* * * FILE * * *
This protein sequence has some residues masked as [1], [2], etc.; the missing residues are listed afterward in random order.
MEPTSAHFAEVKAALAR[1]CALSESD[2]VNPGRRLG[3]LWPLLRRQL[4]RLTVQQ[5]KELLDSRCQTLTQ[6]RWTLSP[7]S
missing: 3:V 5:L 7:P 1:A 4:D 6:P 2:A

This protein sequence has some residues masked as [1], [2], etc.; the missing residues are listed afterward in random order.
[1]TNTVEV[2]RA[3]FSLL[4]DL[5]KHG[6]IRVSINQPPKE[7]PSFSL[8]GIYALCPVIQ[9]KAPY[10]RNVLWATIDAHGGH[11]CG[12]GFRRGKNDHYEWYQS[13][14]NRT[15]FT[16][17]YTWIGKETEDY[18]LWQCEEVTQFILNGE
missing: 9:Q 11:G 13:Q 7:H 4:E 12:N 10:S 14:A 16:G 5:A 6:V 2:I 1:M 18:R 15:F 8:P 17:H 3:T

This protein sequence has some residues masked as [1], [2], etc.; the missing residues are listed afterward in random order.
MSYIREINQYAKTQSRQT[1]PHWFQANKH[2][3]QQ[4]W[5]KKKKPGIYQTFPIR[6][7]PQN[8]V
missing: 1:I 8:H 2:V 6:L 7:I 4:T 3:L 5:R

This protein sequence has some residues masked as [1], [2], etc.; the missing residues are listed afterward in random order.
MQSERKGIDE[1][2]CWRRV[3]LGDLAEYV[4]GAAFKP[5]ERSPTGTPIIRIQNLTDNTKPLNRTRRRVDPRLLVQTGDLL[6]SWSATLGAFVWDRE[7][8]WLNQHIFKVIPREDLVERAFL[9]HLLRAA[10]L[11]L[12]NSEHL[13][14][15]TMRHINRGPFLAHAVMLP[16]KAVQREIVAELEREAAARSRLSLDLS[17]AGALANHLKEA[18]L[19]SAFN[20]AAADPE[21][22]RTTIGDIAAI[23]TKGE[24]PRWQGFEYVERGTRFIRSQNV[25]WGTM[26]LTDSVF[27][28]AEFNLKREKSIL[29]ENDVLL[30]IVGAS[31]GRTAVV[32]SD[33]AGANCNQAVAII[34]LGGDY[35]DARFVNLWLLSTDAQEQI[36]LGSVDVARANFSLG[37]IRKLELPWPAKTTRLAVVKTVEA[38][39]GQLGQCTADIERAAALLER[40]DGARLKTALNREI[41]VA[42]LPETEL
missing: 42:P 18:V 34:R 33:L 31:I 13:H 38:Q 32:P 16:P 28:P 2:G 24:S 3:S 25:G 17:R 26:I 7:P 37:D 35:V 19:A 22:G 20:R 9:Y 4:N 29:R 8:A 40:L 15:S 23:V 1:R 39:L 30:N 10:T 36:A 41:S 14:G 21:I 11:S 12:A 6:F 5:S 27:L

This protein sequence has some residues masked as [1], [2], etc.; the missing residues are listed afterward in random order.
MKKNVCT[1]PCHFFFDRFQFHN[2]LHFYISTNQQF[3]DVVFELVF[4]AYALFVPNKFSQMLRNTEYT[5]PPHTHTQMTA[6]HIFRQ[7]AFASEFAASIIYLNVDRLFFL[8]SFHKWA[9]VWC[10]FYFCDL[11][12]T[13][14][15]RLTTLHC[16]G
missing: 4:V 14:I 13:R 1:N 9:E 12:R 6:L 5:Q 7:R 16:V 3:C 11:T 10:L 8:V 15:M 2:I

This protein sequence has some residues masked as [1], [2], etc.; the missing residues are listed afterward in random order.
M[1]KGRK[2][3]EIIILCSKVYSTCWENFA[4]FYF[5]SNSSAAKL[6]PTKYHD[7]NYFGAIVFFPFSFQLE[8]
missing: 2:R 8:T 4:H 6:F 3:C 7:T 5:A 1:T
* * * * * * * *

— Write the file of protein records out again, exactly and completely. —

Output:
This protein sequence has some residues masked as [1], [2], etc.; the missing residues are listed afterward in random order.
MEPTSAHFAEVKAALAR[1]CALSESD[2]VNPGRRLG[3]LWPLLRRQL[4]RLTVQQ[5]KELLDSRCQTLTQ[6]RWTLSP[7]S
missing: 3:V 5:L 7:P 1:A 4:D 6:P 2:A

This protein sequence has some residues masked as [1], [2], etc.; the missing residues are listed afterward in random order.
[1]TNTVEV[2]RA[3]FSLL[4]DL[5]KHG[6]IRVSINQPPKE[7]PSFSL[8]GIYALCPVIQ[9]KAPY[10]RNVLWATIDAHGGH[11]CG[12]GFRRGKNDHYEWYQS[13][14]NRT[15]FT[16][17]YTWIGKETEDY[18]LWQCEEVTQFILNGE
missing: 9:Q 11:G 13:Q 7:H 4:E 12:N 10:S 14:A 16:G 5:A 6:V 2:I 1:M 18:R 15:F 8:P 17:H 3:T

This protein sequence has some residues masked as [1], [2], etc.; the missing residues are listed afterward in random order.
MSYIREINQYAKTQSRQT[1]PHWFQANKH[2][3]QQ[4]W[5]KKKKPGIYQTFPIR[6][7]PQN[8]V
missing: 1:I 8:H 2:V 6:L 7:I 4:T 3:L 5:R

This protein sequence has some residues masked as [1], [2], etc.; the missing residues are listed afterward in random order.
MQSERKGIDE[1][2]CWRRV[3]LGDLAEYV[4]GAAFKP[5]ERSPTGTPIIRIQNLTDNTKPLNRTRRRVDPRLLVQTGDLL[6]SWSATLGAFVWDRE[7][8]WLNQHIFKVIPREDLVERAFL[9]HLLRAA[10]L[11]L[12]NSEHL[13][14][15]TMRHINRGPFLAHAVMLP[16]KAVQREIVAELEREAAARSRLSLDLS[17]AGALANHLKEA[18]L[19]SAFN[20]AAADPE[21][22]RTTIGDIAAI[23]TKGE[24]PRWQGFEYVERGTRFIRSQNV[25]WGTM[26]LTDSVF[27][28]AEFNLKREKSIL[29]ENDVLL[30]IVGAS[31]GRTAVV[32]SD[33]AGANCNQAVAII[34]LGGDY[35]DARFVNLWLLSTDAQEQI[36]LGSVDVARANFSLG[37]IRKLELPWPAKTTRLAVVKTVEA[38][39]GQLGQCTADIERAAALLER[40]DGARLKTALNREI[41]VA[42]LPETEL
missing: 42:P 18:V 34:R 33:L 31:I 13:H 38:Q 32:P 16:P 28:P 2:G 24:S 3:S 25:G 17:R 26:I 7:P 37:D 35:V 19:A 22:G 20:R 9:Y 4:N 29:R 8:A 40:L 15:S 23:V 1:R 39:L 30:N 10:T 36:A 41:S 14:G 21:I 11:S 12:A 6:F 5:S 27:L

This protein sequence has some residues masked as [1], [2], etc.; the missing residues are listed afterward in random order.
MKKNVCT[1]PCHFFFDRFQFHN[2]LHFYISTNQQF[3]DVVFELVF[4]AYALFVPNKFSQMLRNTEYT[5]PPHTHTQMTA[6]HIFRQ[7]AFASEFAASIIYLNVDRLFFL[8]SFHKWA[9]VWC[10]FYFCDL[11][12]T[13][14][15]RLTTLHC[16]G
missing: 4:V 14:I 13:R 1:N 9:E 12:R 6:L 5:Q 7:R 16:V 3:C 11:T 10:L 8:V 15:M 2:I

This protein sequence has some residues masked as [1], [2], etc.; the missing residues are listed afterward in random order.
M[1]KGRK[2][3]EIIILCSKVYSTCWENFA[4]FYF[5]SNSSAAKL[6]PTKYHD[7]NYFGAIVFFPFSFQLE[8]
missing: 2:R 8:T 4:H 6:F 3:C 7:T 5:A 1:T